cows in a barnHere’s what the packaging won’t tell you: Food produced by industrial beef operations remains cheap because the communities and ecosystems in which they operate pick up the rest of the tab.

Considering the True Cost of Industrial Beef

By Kestrel Burcham

The environmental impact of beef production may be the thorniest topic discussed in food circles today. Conflicting messaging only complicates matters. One way to weigh the implications of your own steak or burger is to consider the hidden ingredients of food production.

A farm or ranch “input” is defined as all the resources used in production. It’s a long list of chemicals, equipment, feed, seed, and energy. Inputs may also include vaccinations and other medications used by livestock producers, as well as soil amendments such as compost or lime. Most of these agricultural inputs are purchased from outside sources.

The highly concentrated machine of industrialized agriculture relies on chemical inputs like fertilizers, pesticides, and antibiotics to pump out mass quantities of “cheap” food. US industrialized farms also receive millions in subsidies, artificially inflating unsustainable food production.

Without acknowledging the costs to human and environmental health, industrialized beef production seems cheaper than authentic organic beef production and therefore more sustainable in terms of pounds of food produced per acre.

Reality is a bit tougher to digest. Industrial beef is one of the costliest foods in terms of environmental impact. These farms consume significantly more inputs—in both quantity and volume—than smaller, diversified operations. Take the feed inputs alone: Most cattle in the US are finished on feedlots, where they are fed conventional grains, soy, other concentrated feeds, and even waste products from other industries.

The majority of the concentrated feed (corn, soy, and other grains) is federally subsidized, allowing producers to buy grains below market prices.

All of this feed—including the hay and silage—is grown on distant farmland drenched in pesticides and synthetic fertilizers. Those same pesticides and fertilizers wreak compounding environmental effects, both in energy use and pollution, during their manufacture and application, impacting the health of the living soil, water, and air.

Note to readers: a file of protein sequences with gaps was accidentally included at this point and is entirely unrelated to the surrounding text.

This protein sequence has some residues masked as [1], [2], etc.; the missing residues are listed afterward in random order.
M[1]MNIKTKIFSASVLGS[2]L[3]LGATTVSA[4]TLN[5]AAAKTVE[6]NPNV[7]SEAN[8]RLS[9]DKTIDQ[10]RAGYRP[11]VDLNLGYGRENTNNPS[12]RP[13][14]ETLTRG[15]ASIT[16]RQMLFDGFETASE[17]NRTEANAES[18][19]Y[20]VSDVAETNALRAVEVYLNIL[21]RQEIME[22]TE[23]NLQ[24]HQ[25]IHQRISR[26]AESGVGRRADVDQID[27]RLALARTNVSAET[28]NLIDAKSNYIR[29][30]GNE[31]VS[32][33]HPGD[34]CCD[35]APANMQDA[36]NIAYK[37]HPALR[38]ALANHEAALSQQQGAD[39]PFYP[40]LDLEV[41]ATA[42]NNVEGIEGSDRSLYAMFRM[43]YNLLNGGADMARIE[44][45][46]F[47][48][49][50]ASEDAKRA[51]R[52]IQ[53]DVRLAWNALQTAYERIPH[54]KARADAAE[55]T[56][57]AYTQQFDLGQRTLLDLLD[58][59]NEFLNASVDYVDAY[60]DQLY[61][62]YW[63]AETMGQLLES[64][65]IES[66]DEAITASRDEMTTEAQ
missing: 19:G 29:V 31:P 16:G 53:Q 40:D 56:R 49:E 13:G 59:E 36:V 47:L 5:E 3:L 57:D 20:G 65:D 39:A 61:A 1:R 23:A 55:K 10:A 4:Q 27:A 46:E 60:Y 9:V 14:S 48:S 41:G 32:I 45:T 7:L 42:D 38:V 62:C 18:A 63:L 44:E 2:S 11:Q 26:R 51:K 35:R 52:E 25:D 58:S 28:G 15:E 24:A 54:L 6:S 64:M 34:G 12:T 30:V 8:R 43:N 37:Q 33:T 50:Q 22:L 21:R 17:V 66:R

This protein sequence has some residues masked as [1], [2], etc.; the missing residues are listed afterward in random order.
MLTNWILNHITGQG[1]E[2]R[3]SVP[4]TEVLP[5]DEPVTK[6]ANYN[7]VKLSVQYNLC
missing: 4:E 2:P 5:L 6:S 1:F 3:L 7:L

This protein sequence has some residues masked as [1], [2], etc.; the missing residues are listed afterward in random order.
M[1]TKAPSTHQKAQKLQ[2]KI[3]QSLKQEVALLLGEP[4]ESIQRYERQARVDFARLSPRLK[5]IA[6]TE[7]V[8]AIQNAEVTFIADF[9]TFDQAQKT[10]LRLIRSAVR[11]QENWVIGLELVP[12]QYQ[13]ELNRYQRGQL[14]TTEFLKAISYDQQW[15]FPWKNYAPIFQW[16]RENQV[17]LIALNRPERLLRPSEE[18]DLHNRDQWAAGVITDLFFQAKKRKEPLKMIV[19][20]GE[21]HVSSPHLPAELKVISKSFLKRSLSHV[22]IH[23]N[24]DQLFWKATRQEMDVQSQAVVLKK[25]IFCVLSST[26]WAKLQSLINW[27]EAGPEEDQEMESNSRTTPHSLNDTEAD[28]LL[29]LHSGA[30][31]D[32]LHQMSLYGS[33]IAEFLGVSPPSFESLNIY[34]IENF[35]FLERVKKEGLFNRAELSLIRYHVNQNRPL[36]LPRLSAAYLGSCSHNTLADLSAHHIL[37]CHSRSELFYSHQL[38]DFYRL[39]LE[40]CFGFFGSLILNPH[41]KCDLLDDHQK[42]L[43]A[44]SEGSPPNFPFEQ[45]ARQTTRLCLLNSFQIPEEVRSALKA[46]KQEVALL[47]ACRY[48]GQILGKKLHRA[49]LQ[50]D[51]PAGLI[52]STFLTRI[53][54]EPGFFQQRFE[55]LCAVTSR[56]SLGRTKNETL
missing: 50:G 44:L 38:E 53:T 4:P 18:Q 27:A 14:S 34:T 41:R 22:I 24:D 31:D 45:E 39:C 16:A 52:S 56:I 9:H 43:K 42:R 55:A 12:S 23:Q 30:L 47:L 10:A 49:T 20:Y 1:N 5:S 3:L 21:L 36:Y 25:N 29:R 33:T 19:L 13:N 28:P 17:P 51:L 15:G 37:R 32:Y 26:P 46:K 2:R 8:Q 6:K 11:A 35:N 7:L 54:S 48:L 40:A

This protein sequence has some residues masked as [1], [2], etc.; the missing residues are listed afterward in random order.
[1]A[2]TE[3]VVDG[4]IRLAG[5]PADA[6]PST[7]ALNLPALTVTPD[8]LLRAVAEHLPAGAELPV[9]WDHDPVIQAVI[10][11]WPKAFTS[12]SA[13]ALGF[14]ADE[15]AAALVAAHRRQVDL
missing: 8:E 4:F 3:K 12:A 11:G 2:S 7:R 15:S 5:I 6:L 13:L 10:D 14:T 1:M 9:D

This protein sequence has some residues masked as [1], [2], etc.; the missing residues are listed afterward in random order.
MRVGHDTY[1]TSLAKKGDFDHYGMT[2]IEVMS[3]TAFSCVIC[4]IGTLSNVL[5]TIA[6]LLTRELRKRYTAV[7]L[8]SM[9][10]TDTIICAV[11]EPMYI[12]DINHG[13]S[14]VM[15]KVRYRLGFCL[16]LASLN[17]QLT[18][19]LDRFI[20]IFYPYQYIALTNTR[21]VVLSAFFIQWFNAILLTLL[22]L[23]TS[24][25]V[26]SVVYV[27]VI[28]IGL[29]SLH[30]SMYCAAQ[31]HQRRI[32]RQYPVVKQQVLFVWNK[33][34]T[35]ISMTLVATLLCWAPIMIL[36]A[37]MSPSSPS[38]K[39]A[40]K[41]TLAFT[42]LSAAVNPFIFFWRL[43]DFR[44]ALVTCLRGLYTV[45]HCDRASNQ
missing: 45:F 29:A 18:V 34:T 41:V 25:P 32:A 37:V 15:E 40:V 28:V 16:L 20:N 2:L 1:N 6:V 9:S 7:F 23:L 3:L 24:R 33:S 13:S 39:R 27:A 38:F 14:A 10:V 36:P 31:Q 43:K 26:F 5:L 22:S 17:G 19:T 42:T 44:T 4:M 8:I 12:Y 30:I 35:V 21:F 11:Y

Because the majority of feed is coming from somewhere else, factory farm-generated trucking and shipping racks up enormous fossil fuel emission costs that must be paid by all of us.

The food produced by industrial beef operations remains cheap because the communities and ecosystems in which they operate pick up the rest of the tab.

There are grave implications beyond environmental health, too. Factory beef operations rely on low-grade antibiotics, and use and abuse clean water, both on-site and where the agricultural feed is grown.

Because more animals are concentrated into smaller areas, the land resources occupied by factory farms seem smaller.

But land cannot be simplified to feeding pens alone. The issue of land use includes the land where feed is grown, land and waters affected by pollution from runoff, and even land occupied by office buildings.

How do the inputs compare on an authentic beef operation? The difference is striking.

Consider Cornucopia’s definition of “authentic organic beef.” Authentic organic producers use methods that protect the environment, public health, human communities, and animal welfare, all while subscribing to the motto of “continuous improvement.”

Authentic organic producers always exceed the minimum standards set by the Organic Foods Production Act of 1990 and the organic regulations.

Sustainable animal production provides inputs and manages outputs in a self-contained cycle. The stored feed (hay, baleage, and grain) used by most authentic beef producers is produced on-site, and is typically of higher quality than shipped-in feed.

Higher-quality grass in the pastures and hay in the barn provide the cattle more energy without requiring further expense or energy inputs.

What’s more, authentic organic beef producers are often diversified. A diversified and grass-based operation can grow all the feed cattle require, while contributing ecosystem benefits and economic resilience due to a diversity of crops and livestock.

Proper grazing management contributes to, rather than depletes, soil quality, clean water, biodiversity, and other ecosystem services.

This closed-loop system has benefits beyond sustainability. Cattle typically thrive in organic pasture-based systems that allow them to express their natural behaviors daily, making medical treatments frequently unnecessary.

Consider supporting both the producers and policymakers who champion sustainable practices. After all, given the externalized costs, risks, and benefits, is industrial beef really cheaper?

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